But God doesn’t "speak to us" only through quiet meditation with the Holy Spirit, nor solely in the Words of Sacred Scripture.  He also speaks to us through the events of our lives.  We may better appreciate the significance of those events if we are studied in Scripture, as we may find ways to interpret what we experience.  In any event, we will be judged by the efforts we make, not solely in our results.   

The Importance of The Word

When we were young, our world consisted in listening to countless “words” of teaching from our parents and educators.  So many have been dropped into the “soil of our minds and hearts” during the “springtime” of our lives!  We heard words of greeting; of welcome; of encouragement; of affirmation; of advice; of guidance; of correction; of chastisement; of warning; of caution; of comfort; and of consolation.  At the time, we may not have appreciated the significance of those words, but we needed to hear them.  Only God knows how many of those words took root in our lives.  But one thing is clear:  our lives would be immeasurably poorer without the “sowing” of all those words. 

As adults we still need the “sowing of the Word.”  One can only pity those people who have nothing but words of criticism and blame; or those who have to survive on a diet of silence.  But happy are those who hear the words of encouragement, love and peace! 

Human words, no matter how necessary, will never fully nourish us.  We need "God’s Words," to give us guidance in times of doubt;  reassurance in times of difficulty; comfort in times of sorrow; correction in times of foolishness; challenge in times of laziness and sloth; warning in times of danger; and hope in times of despair.  (For me many of the messages in Proverbs continually buoy my spirits when I face difficult times.  So many are time-honored maxims, which remain applicable to situations in our modern world.)

God’s Words are never negative.  They are Words spoken in love—as food nourishes the body, so the Word of God nourishes the mind, the heart and the Spirit.  God speaks to us through the Holy Spirit in the most hidden parts of our being.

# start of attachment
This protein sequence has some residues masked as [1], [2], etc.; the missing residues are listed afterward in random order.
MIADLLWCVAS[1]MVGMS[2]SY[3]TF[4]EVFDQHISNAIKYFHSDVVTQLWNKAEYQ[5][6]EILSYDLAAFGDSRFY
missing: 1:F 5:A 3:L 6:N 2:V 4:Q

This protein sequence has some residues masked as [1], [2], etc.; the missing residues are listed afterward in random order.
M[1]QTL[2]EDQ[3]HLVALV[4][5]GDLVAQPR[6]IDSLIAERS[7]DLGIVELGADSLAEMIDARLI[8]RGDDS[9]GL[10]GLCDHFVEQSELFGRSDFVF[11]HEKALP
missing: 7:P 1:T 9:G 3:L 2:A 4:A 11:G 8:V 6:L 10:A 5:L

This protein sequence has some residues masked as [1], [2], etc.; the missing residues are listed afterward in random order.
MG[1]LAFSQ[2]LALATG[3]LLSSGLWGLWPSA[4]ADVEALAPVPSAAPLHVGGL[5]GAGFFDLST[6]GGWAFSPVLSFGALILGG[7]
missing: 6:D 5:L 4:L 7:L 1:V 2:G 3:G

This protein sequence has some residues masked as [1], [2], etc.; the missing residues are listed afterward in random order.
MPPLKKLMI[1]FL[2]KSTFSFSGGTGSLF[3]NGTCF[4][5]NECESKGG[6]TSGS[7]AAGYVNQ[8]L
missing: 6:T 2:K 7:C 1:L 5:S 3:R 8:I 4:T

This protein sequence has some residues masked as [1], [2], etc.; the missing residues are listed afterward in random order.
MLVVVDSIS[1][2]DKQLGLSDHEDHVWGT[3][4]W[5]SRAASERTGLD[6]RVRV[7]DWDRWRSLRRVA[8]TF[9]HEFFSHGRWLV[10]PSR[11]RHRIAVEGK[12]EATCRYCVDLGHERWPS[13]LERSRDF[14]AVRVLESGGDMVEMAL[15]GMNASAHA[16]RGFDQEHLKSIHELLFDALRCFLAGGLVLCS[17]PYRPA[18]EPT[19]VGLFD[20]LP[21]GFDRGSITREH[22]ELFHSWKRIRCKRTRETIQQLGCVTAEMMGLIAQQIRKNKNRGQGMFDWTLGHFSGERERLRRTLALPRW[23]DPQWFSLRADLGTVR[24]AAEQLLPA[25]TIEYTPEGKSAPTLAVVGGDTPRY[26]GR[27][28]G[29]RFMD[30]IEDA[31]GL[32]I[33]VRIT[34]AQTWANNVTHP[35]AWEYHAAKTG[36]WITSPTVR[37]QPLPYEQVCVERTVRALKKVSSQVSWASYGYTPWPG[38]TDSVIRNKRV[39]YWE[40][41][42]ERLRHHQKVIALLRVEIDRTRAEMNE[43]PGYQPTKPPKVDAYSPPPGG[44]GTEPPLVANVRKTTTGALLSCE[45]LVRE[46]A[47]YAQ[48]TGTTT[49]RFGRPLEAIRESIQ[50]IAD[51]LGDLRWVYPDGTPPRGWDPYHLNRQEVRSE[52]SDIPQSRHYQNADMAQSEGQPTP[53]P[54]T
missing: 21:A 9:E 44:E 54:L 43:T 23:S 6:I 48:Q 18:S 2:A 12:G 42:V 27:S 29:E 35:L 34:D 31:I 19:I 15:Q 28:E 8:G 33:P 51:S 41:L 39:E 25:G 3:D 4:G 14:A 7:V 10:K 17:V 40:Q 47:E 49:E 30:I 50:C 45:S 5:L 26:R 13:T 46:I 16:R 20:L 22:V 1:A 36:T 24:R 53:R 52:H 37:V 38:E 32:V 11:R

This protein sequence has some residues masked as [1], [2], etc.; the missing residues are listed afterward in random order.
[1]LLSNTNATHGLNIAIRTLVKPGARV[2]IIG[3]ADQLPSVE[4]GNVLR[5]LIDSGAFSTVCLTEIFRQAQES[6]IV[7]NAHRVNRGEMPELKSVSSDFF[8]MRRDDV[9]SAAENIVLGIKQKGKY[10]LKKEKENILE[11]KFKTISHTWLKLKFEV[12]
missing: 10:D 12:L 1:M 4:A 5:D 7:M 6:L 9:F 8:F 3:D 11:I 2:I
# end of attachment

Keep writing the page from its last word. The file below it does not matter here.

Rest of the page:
But many other voices are vying for our attention.  In fact, every day, we are subjected to a veritable “blizzard” of words.  We are bombarded by visual and aural stimuli from every quarter.  Our modern mass media has specially crafted skills to infiltrate our minds, with “pop-up ads;” “scrolling messages” underneath our videos; “breaking ‘stories’  with particular ‘impact’ ” during newscasts; and even static billboards along the roadway.  We are scarcely ever “out of reach” from the “tentacles” of information.  One might wonder how it is ever possible to discern God’s Word amidst all this clamor.  It only can occur if we can create a little bit of stillness and quietness within ourselves.  This is the realm in which peaceful meditation works.  I find the calming influence of the group “Liquid Mind” among my favorite background musical selections to aid me to find peaceful relaxation.  (Some might call it “space music,” but it suits me to a “T.”) Rather than a formal session of what has been called “Transcendental Meditation,” short periods of solemnity can be most beneficial. 

It’s not enough to simply remember the Word; we have to “do it.”  One of the ways to tell an imitation diamond from a natural gem is by means of how it refracts light.  In the case of many simulants, light passes straight through them, enabling a person to read newsprint through it.  In the case of a natural diamond, the light is reflected throughout the crystal, exiting back to our eyes, ablaze with refracted, prismatic color, or “fire.” 

With some people, the Word of God goes in and comes straight back out.  They are mere “hearers” of the Word.  But those who “keep the Word,” that is, those who act on it, are transformed….  Like a seed, germinating and sprouting from the ground, the Word of God, once dropped into the human heart, never dies.  It’s never too late to act on the Word of God.

May God Richly Bless You!


“A word is dead when it is said, some say. I say it just begins to live that day.”

--Emily Dickenson--

Come to the Table.docx

Come to the Table.mp3

You may view a live stream of today's Readings, click here:  https://youtu.be/EO51lsAkReQ





Edited by Father Michael